So these are things that moms were telling me on and on again. And there was this repeated pattern. And I'm like, OK, how can I just take that and put it onto the page and kind of, you know, make it a little bit funny. You know, obviously, then there's a copywriting thing where you're doing some alliteration, working in persuasion, kind of adding personality, maybe adding a pop culture reference here to kind of make it funny, have a little bit of chuckle.

So those are things that I do and it just kind of keeps the copy more engaged because it's it's the way I look at copy. It's more conversational. It's like I'm talking to a friend and they're telling me exactly what's on their mind. And I kind of take that language and I put it on the page and somewhere here and there, I have a little bit of a wicked humor or and it really depends on the course, on the on the person I'm writing copy for, if it's a person who's a minimalist, is elegant.

Doesn't use pop culture references, I would not put that on their page. Obviously, I would be very conscious of that. But on the other hand, if I'm writing for a person who has. How to explain it appreciates humor or maybe has a sarcastic sense of humor or maybe likes to make fun of things, I kind of try to bring that element into it. And a lot of this is kind of like, you know, undiscovered on the kickoff call with the client when I asked them to send me.

All right, send me a favorite gif and they kind of like, look at me confused. Like, why does she want to know why? What's my favorite gif? But them just telling me and I said, anything, anything that's your favorite. A meme or a gif. Just just send that to me. It kind of gives me an idea what their personalities like or I ask them, what's your favorite adventure or what's your favorite movie or what Netflix show you like to watch?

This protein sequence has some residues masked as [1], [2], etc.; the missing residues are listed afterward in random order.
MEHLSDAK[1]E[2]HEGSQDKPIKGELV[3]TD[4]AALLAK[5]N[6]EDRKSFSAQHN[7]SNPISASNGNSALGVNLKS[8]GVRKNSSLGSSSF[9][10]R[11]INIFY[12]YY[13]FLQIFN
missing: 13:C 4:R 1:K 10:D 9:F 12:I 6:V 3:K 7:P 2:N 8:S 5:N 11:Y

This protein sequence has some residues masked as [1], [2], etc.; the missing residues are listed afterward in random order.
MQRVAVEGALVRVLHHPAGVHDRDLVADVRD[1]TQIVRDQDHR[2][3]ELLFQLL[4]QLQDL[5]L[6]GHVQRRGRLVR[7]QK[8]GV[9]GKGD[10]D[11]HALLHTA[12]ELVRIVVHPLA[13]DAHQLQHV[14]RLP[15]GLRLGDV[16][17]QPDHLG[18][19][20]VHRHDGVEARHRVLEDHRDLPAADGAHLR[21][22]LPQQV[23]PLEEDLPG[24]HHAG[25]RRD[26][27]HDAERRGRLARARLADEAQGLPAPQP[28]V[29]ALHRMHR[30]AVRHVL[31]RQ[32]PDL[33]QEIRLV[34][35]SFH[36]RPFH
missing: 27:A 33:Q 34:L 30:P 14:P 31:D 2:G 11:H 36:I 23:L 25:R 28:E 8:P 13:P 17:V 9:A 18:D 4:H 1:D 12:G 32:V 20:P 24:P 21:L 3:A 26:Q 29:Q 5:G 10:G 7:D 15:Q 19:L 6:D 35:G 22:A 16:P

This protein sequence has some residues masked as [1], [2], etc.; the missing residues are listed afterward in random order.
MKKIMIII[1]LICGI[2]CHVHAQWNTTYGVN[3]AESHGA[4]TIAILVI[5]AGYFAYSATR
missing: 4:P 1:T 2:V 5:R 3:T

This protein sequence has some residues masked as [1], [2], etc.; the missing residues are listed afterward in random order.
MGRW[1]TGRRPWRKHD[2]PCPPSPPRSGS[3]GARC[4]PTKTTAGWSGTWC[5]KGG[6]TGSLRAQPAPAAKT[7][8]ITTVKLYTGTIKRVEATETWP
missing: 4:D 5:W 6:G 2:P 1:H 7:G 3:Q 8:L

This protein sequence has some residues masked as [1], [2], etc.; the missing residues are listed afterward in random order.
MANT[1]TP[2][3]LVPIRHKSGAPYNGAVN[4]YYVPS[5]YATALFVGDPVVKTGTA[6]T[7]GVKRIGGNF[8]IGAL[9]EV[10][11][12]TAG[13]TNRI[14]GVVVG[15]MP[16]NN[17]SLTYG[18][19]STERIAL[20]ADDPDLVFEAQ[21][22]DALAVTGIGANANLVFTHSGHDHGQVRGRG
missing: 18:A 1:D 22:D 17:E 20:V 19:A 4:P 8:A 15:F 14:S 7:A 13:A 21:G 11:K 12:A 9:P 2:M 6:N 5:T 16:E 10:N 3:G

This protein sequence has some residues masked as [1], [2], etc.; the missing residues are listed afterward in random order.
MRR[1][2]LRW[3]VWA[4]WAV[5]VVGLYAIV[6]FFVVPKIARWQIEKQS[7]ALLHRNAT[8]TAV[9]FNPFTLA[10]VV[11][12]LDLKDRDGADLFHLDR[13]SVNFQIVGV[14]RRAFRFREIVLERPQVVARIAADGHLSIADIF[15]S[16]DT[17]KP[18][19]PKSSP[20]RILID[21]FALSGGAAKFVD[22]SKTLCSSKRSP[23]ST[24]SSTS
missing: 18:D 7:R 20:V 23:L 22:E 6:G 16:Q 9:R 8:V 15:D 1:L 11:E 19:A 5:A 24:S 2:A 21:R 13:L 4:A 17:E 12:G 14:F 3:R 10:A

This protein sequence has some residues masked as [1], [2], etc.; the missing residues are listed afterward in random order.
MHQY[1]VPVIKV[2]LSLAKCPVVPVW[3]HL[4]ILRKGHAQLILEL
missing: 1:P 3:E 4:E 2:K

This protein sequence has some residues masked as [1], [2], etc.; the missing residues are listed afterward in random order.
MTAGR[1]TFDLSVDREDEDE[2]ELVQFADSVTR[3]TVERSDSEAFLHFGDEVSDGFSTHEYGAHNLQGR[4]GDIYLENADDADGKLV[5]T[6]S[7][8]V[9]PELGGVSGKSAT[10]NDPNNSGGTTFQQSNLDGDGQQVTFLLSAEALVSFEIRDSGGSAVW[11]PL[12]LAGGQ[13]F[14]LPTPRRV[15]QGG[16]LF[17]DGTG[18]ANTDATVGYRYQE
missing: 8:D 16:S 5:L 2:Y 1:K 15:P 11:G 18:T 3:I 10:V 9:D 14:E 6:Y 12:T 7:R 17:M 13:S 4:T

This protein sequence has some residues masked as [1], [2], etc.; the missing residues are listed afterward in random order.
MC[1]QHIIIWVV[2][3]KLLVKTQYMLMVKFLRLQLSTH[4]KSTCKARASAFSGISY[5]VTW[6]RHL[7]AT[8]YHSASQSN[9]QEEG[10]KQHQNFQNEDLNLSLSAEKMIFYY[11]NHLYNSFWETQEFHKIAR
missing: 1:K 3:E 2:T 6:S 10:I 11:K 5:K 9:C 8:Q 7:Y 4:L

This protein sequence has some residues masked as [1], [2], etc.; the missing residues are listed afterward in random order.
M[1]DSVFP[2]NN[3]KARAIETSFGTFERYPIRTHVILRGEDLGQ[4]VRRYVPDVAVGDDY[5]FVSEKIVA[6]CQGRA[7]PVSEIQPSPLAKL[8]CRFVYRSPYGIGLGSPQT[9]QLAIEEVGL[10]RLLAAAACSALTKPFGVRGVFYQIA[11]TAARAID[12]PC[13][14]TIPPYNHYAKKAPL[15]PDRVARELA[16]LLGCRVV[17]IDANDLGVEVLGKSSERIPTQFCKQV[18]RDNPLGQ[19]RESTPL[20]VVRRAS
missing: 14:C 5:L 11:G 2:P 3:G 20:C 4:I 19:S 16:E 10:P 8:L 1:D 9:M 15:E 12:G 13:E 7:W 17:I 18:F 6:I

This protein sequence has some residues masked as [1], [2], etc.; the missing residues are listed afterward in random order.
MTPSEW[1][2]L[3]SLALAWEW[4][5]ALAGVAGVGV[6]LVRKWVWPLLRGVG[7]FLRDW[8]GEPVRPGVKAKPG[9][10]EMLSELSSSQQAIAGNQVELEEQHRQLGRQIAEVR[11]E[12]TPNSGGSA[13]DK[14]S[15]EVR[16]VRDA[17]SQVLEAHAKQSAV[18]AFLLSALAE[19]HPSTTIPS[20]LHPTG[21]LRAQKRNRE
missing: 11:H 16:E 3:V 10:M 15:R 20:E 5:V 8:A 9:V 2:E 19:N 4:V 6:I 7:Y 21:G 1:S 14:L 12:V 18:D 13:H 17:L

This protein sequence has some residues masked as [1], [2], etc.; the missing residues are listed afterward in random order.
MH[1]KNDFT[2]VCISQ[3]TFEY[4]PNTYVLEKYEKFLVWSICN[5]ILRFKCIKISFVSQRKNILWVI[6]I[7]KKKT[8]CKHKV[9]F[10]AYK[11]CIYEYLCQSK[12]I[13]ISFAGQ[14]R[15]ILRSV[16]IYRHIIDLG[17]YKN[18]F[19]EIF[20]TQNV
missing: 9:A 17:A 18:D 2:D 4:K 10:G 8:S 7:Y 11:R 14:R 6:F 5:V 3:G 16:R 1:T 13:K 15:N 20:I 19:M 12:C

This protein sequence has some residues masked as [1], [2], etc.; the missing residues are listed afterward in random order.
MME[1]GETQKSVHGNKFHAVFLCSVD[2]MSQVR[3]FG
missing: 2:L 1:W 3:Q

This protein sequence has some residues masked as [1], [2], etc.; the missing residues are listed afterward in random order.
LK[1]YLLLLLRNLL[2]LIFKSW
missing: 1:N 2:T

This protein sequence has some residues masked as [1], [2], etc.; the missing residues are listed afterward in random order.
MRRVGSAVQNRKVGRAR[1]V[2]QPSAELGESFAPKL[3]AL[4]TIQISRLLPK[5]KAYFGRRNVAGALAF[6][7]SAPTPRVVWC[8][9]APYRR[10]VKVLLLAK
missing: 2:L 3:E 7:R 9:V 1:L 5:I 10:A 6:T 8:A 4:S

A lot of these things kind of give me an insight as to who this person is, and I'd like to bring that into the copy.

So even when you're reading their bio on a sales page, the About Me section, it's not like, oh, I've got like, you know, I made a million dollars in sales in three months and I was featured on I have a TED talk know that that's all great.

But what else? What makes you human. Right. What are what are your pitfalls? What are the things that maybe, you know, you screw up and maybe kind of we can make it a little bit more fun and relatable that that's what I'm looking for. So that's where all these questions that I asked during our kickoff call, they come into play and the client does not see it at the time when we start working together and they're like, how did you know?

I'm like, oh, OK. Yes, I told you that was my favorite show and you somehow made it in the copy. It always surprises them, but I love it.

I can already tell you what my favorite gif is. I'll send you a letter. Please do. I'd love to see I'm a gift queen.

That's that's from what you're describing there, the the work. And when you're working with personal brands, it makes so much sense because the voice is really important and drawing out what is that voice in order that you can extrapolate that into all these different funnel elements really makes sense and we'll make that funnel relatable. One thing I'm curious about is if you take a podcast, for example, or somebody that's built a YouTube channel or a blog or anybody that's invested in a platform in long term built an audience, they need to build that funnel for the first time because they they don't have lots of experience of the online business because they've been focused on building the brand, serving the audience.

But there comes a point where that has to be turned into a business. And this is where a lot of people fall down. There are so many bear traps. There are so many gurus. And I'd be interested to hear from you as somebody who is brought in to work on these various funnel elements. How should they cross that bridge from content creator to business owner with a functional funnel?

That's a very good question. And it is it is sort of loaded to it depends what their goals are. I mean, so let me give an example of a client that I worked with last year.